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Image: Tina Tiller
Image: Tina Tiller

SocietyJanuary 27, 2022

Will we really see 50,000 daily omicron infections by Waitangi weekend?

Image: Tina Tiller
Image: Tina Tiller

A projection of tens of thousands of infections by the first week of February made headlines this morning. Was it realistic? Auckland University statistician Thomas Lumley digs into the modelling.

This morning a headline on RNZ read ‘Omicron: Modelling suggests NZ could face peak of 80,000 daily infections’. The report, based on modelling by the US-based Institute for Health Metrics and Evaluation (IHME) began: “New Zealand could be facing 50,000 daily Omicron infections by Waitangi weekend”. This is technically correct, but in this context that is not the best kind of correct.

First, this is a model for infections, not cases. It includes asymptomatic infections (which are definitely a thing) and infections that just don’t get reported. The modelled peak for cases is a couple of weeks later, and about a factor of 7 lower.  So 50,000 daily infections by Waitangi weekend, peaking at 80,000 a few weeks later means 425 daily cases by Waitangi weekend, peaking around 11,000 daily cases by late March, if we believe the model. Given that we have been seeing reporting of cases, not infections, for the past two years, it’s misleading to quote a number that’s twice as soon and an order of magnitude higher.

Is it realistic that so many cases get unreported? It’s not clear. The best data on this, according to Trevor Bedford, who knows his Covid, is from the UK, where they have a mail-out prevalence survey. He estimates that the UK reports about three in 10 cases, and thinks it would be a bit lower for the US. I’d be surprised if it’s lower than the UK here, at least for the next few weeks. So, that conflicts a bit with the IHME infections model.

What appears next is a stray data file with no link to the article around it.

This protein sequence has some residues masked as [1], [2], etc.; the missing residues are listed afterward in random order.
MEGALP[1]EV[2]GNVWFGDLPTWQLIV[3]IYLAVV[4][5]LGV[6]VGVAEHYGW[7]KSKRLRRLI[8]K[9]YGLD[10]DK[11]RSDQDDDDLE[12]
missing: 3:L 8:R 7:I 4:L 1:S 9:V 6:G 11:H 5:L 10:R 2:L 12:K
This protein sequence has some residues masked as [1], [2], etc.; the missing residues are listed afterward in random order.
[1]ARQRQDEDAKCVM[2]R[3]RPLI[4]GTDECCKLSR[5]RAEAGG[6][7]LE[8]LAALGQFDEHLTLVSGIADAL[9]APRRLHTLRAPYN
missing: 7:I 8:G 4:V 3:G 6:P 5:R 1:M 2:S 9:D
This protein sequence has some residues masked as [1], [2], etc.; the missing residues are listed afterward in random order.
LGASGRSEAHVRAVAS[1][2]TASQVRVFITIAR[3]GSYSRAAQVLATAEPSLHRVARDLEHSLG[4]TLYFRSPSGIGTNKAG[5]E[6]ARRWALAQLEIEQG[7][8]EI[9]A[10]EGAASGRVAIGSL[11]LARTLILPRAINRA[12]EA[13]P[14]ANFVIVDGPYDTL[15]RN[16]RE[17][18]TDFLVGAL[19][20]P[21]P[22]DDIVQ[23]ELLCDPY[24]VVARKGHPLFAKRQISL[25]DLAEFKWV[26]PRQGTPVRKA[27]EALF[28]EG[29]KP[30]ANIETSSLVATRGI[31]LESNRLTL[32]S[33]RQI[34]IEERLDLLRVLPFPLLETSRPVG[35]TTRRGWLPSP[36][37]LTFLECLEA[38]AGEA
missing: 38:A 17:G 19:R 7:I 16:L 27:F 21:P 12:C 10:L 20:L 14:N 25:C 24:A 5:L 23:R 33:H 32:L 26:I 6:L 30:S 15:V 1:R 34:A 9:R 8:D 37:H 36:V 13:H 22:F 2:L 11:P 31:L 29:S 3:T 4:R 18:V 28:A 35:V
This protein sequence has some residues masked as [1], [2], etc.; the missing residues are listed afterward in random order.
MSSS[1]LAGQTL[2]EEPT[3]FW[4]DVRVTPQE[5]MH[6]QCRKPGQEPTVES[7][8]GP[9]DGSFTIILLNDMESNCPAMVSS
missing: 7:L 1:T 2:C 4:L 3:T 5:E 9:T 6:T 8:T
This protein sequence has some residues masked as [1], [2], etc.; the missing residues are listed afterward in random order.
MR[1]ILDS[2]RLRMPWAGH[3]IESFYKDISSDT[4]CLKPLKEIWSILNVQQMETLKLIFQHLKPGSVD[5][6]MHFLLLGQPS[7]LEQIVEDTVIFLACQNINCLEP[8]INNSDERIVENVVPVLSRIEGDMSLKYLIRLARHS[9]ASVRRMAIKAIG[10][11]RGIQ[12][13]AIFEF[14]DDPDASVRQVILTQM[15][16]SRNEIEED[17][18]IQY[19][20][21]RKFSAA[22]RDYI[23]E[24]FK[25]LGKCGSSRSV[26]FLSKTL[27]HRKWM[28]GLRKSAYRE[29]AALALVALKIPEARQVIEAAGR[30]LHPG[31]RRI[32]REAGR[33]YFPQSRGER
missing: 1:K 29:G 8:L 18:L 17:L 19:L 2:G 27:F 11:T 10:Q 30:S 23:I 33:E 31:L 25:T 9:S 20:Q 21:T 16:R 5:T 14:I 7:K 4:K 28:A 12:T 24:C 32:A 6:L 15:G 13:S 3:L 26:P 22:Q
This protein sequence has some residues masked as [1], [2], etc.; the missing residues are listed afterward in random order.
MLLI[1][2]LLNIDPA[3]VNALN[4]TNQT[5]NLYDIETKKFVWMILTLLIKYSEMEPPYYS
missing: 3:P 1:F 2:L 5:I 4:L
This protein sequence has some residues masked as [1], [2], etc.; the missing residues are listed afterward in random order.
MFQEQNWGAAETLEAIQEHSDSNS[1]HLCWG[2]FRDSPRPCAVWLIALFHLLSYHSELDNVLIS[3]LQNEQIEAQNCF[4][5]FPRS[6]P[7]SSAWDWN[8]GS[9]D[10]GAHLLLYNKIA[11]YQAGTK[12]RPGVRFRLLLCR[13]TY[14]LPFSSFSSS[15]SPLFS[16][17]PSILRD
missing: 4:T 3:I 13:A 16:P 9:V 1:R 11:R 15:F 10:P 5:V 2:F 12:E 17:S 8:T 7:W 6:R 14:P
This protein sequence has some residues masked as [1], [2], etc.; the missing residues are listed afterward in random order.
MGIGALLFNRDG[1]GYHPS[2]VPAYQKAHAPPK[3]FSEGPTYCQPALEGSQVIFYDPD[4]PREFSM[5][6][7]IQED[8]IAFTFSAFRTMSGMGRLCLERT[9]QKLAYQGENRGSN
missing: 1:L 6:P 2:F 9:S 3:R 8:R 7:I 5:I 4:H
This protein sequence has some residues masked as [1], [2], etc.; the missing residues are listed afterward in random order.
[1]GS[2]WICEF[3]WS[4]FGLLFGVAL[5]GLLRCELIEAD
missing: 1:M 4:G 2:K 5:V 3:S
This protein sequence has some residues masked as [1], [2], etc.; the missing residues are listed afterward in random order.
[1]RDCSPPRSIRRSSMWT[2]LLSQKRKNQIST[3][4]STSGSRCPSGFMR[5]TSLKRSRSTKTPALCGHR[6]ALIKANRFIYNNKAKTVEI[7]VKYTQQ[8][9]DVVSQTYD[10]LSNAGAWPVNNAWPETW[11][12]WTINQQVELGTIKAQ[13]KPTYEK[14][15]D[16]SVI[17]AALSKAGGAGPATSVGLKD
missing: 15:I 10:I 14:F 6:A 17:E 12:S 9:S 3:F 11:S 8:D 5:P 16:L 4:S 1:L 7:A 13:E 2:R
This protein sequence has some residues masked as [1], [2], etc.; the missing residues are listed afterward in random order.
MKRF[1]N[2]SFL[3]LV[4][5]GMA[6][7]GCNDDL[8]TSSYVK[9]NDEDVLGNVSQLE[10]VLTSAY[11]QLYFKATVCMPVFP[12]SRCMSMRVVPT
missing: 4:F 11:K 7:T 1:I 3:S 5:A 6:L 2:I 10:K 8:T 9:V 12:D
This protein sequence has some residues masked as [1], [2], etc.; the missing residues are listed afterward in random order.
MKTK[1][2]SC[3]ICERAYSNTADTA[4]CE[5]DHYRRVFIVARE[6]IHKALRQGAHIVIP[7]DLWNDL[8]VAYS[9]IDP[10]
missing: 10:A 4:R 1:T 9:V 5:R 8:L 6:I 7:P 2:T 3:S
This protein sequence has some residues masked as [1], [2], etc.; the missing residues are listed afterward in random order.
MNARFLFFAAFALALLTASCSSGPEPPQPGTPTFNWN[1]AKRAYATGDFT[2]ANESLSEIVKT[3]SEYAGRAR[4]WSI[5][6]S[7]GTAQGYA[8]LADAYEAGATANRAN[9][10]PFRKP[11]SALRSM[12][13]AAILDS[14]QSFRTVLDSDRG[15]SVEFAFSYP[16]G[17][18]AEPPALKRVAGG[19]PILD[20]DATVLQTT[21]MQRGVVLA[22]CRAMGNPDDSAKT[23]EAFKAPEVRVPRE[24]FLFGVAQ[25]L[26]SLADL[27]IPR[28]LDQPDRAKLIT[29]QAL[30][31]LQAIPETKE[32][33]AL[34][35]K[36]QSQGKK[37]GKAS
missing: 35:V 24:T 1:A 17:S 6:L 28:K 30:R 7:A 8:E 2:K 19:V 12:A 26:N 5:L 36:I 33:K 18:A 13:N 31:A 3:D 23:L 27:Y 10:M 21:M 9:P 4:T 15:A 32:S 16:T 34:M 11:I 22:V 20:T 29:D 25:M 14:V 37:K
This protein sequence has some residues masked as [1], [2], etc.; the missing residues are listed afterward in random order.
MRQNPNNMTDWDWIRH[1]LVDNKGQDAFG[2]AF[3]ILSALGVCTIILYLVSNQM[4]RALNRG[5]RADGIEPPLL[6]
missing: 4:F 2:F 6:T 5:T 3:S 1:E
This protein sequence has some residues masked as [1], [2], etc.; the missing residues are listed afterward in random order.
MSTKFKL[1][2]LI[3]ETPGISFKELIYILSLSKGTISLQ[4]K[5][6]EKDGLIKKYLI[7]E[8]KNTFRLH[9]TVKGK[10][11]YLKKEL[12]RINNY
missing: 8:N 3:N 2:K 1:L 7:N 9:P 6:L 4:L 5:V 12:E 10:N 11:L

So, is the model right? Well, on the one hand, it’s a serious effort at modelling and should be taken seriously. On the other hand, it’s a model for everywhere in the world, so the amount of attention given to New Zealand data and outcomes will be quite limited. NZ-based modellers put rather more effort into modelling New Zealand data and New Zealand policies.

The reasons that New Zealand eventually controlled our delta outbreak were specific to New Zealand: lots of new vaccinations, quite good adherence to interventions, being happy to take it outside, being on a small island in the tropics, whatever. This sort of thing is hard for a worldwide model to pick up. As RNZ says, the model has a prediction if we use masks, and a prediction if everyone gets boosted; these are lower. It doesn’t have a prediction that accounts for capacity restrictions or vaccination of children. It’s a model where “flattening the curve” fails completely.

Looking at the model in more detail, it does seem that there are some issues with the NZ data feeds to the IMHE model. The model for testing looks like this:

That’s clearly wrong in two ways: first, it’s not going to be steady like that. More importantly, it’s too low by about a factor of 50. Here’s what the Ministry of Health says daily testing data looks like:

The IMHE vaccination model is also somewhat out of date:

It projects vaccinations as stopping in mid-November. They didn’t.

What can we say about the projections? Well, Victoria, with a slightly higher population, somewhat weaker restrictions, and not wildly different vaccination rate peaked at about 14,000 cases per day. So that’s clearly in the plausible range, and would be bad enough. It’s not out of the question that things get as bad as the IHME estimate, but I think it’s unrealistic to think of it as a most likely projection. And it certainly doesn’t need the confusion of “infections” with “cases”.

This article was first published on StatsChat, the University of Auckland statistics department blog.

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